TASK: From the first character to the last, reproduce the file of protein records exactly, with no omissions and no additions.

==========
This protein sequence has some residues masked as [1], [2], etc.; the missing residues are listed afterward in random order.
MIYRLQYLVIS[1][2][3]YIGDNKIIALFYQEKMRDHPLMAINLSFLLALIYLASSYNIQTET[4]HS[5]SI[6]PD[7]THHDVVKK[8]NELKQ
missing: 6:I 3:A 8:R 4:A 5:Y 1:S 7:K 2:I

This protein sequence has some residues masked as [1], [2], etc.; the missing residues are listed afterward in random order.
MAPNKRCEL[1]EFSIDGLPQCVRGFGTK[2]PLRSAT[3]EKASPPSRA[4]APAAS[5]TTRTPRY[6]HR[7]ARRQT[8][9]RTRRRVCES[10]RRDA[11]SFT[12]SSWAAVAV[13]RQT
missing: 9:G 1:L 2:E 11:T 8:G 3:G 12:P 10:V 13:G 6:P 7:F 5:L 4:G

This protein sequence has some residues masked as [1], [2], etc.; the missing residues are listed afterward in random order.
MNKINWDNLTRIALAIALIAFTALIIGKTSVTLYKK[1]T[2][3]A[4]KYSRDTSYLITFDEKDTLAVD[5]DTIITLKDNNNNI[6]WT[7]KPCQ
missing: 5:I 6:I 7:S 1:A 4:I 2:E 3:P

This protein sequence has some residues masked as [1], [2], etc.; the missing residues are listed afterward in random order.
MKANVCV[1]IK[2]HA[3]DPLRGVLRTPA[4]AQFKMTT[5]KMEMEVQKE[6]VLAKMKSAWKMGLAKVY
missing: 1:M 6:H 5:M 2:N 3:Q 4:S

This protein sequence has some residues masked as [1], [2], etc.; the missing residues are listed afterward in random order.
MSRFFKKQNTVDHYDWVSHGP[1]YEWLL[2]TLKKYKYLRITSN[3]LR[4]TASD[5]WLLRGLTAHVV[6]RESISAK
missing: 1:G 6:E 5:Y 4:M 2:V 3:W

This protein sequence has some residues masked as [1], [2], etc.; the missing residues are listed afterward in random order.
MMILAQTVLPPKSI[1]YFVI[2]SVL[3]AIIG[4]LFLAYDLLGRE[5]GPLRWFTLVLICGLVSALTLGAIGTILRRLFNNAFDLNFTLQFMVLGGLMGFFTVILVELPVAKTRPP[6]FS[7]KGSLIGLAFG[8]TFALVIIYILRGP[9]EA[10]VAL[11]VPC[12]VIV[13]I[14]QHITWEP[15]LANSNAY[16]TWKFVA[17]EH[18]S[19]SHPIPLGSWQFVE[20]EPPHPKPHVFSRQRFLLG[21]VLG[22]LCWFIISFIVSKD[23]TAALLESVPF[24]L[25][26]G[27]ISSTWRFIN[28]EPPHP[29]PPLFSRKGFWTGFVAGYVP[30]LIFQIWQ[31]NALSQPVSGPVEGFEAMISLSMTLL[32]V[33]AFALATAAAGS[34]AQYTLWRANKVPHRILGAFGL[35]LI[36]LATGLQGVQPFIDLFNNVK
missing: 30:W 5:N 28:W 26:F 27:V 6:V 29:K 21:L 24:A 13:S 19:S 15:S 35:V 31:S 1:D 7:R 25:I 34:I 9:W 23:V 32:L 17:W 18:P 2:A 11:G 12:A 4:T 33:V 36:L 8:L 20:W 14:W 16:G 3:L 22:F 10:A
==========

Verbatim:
This protein sequence has some residues masked as [1], [2], etc.; the missing residues are listed afterward in random order.
MIYRLQYLVIS[1][2][3]YIGDNKIIALFYQEKMRDHPLMAINLSFLLALIYLASSYNIQTET[4]HS[5]SI[6]PD[7]THHDVVKK[8]NELKQ
missing: 6:I 3:A 8:R 4:A 5:Y 1:S 7:K 2:I

This protein sequence has some residues masked as [1], [2], etc.; the missing residues are listed afterward in random order.
MAPNKRCEL[1]EFSIDGLPQCVRGFGTK[2]PLRSAT[3]EKASPPSRA[4]APAAS[5]TTRTPRY[6]HR[7]ARRQT[8][9]RTRRRVCES[10]RRDA[11]SFT[12]SSWAAVAV[13]RQT
missing: 9:G 1:L 2:E 11:T 8:G 3:G 12:P 10:V 13:G 6:P 7:F 5:L 4:G

This protein sequence has some residues masked as [1], [2], etc.; the missing residues are listed afterward in random order.
MNKINWDNLTRIALAIALIAFTALIIGKTSVTLYKK[1]T[2][3]A[4]KYSRDTSYLITFDEKDTLAVD[5]DTIITLKDNNNNI[6]WT[7]KPCQ
missing: 5:I 6:I 7:S 1:A 4:I 2:E 3:P

This protein sequence has some residues masked as [1], [2], etc.; the missing residues are listed afterward in random order.
MKANVCV[1]IK[2]HA[3]DPLRGVLRTPA[4]AQFKMTT[5]KMEMEVQKE[6]VLAKMKSAWKMGLAKVY
missing: 1:M 6:H 5:M 2:N 3:Q 4:S

This protein sequence has some residues masked as [1], [2], etc.; the missing residues are listed afterward in random order.
MSRFFKKQNTVDHYDWVSHGP[1]YEWLL[2]TLKKYKYLRITSN[3]LR[4]TASD[5]WLLRGLTAHVV[6]RESISAK
missing: 1:G 6:E 5:Y 4:M 2:V 3:W

This protein sequence has some residues masked as [1], [2], etc.; the missing residues are listed afterward in random order.
MMILAQTVLPPKSI[1]YFVI[2]SVL[3]AIIG[4]LFLAYDLLGRE[5]GPLRWFTLVLICGLVSALTLGAIGTILRRLFNNAFDLNFTLQFMVLGGLMGFFTVILVELPVAKTRPP[6]FS[7]KGSLIGLAFG[8]TFALVIIYILRGP[9]EA[10]VAL[11]VPC[12]VIV[13]I[14]QHITWEP[15]LANSNAY[16]TWKFVA[17]EH[18]S[19]SHPIPLGSWQFVE[20]EPPHPKPHVFSRQRFLLG[21]VLG[22]LCWFIISFIVSKD[23]TAALLESVPF[24]L[25][26]G[27]ISSTWRFIN[28]EPPHP[29]PPLFSRKGFWTGFVAGYVP[30]LIFQIWQ[31]NALSQPVSGPVEGFEAMISLSMTLL[32]V[33]AFALATAAAGS[34]AQYTLWRANKVPHRILGAFGL[35]LI[36]LATGLQGVQPFIDLFNNVK
missing: 30:W 5:N 28:W 26:F 27:V 6:V 29:K 21:L 24:A 13:S 19:S 15:S 35:V 31:S 1:D 7:R 25:I 34:I 9:W 23:V 32:L 17:W 18:P 2:A 11:G 12:A 4:T 33:V 36:L 8:L 20:W 14:W 16:G 3:L 22:F 10:A